Hrimat, Hrīmat: 3 definitions

Introduction

Introduction:

Hrimat means something in Buddhism, Pali, Hinduism, Sanskrit. If you want to know the exact meaning, history, etymology or English translation of this term then check out the descriptions on this page. Add your comment or reference to a book if you want to contribute to this summary article.

In Buddhism

Mahayana (major branch of Buddhism)

Source: Wisdom Library: Maha Prajnaparamita Sastra

Hrīmat (ह्रीमत्) refers to an “assembly having shame” and represents one of the four types of saṃghas (assemblies) according to the 2nd century Mahāprajñāpāramitāśāstra chapter VI. Accordingly, “What is the saṃgha having shame (hrīmat)? This assembly observes the precepts (śīla) without transgressing them; its actions of body and speech are pure (viśuddha); it knows how to distinguish the beautiful from the ugly but has not attained the Path”.

Mahayana book cover
context information

Mahayana (महायान, mahāyāna) is a major branch of Buddhism focusing on the path of a Bodhisattva (spiritual aspirants/ enlightened beings). Extant literature is vast and primarely composed in the Sanskrit language. There are many sūtras of which some of the earliest are the various Prajñāpāramitā sūtras.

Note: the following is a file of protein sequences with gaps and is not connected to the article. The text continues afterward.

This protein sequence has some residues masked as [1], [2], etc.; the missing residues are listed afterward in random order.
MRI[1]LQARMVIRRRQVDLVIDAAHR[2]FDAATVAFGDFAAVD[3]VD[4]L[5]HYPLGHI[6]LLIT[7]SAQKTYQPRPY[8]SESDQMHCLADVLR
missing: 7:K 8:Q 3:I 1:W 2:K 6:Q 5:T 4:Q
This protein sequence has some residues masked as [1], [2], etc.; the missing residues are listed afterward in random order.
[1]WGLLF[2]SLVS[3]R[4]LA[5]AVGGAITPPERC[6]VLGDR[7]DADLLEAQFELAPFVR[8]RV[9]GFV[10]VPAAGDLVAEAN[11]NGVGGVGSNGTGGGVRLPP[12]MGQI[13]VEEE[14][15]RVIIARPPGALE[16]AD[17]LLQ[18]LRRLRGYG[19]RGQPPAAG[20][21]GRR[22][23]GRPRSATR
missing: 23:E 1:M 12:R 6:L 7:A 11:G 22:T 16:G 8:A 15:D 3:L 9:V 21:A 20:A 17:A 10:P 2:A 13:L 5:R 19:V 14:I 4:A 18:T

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Languages of India and abroad

Sanskrit dictionary

Source: Cologne Digital Sanskrit Dictionaries: Shabda-Sagara Sanskrit-English Dictionary

Hrīmat (ह्रीमत्).—mfn. (-mān-matī-mat) Bashful, modest, ashamed. E. hrī, and matup aff.

Source: Cologne Digital Sanskrit Dictionaries: Monier-Williams Sanskrit-English Dictionary

1) Hrīmat (ह्रीमत्):—[=hrī-mat] mfn. bashful, modest, ashamed, embarrassed (-tva n.), [Mahābhārata; Rāmāyaṇa] etc.

2) [v.s. ...] m. Name of a being reckoned among the Viśve Devāḥ, [Mahābhārata]

context information

Sanskrit, also spelled संस्कृतम् (saṃskṛtam), is an ancient language of India commonly seen as the grandmother of the Indo-European language family (even English!). Closely allied with Prakrit and Pali, Sanskrit is more exhaustive in both grammar and terms and has the most extensive collection of literature in the world, greatly surpassing its sister-languages Greek and Latin.

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See also (Relevant definitions)

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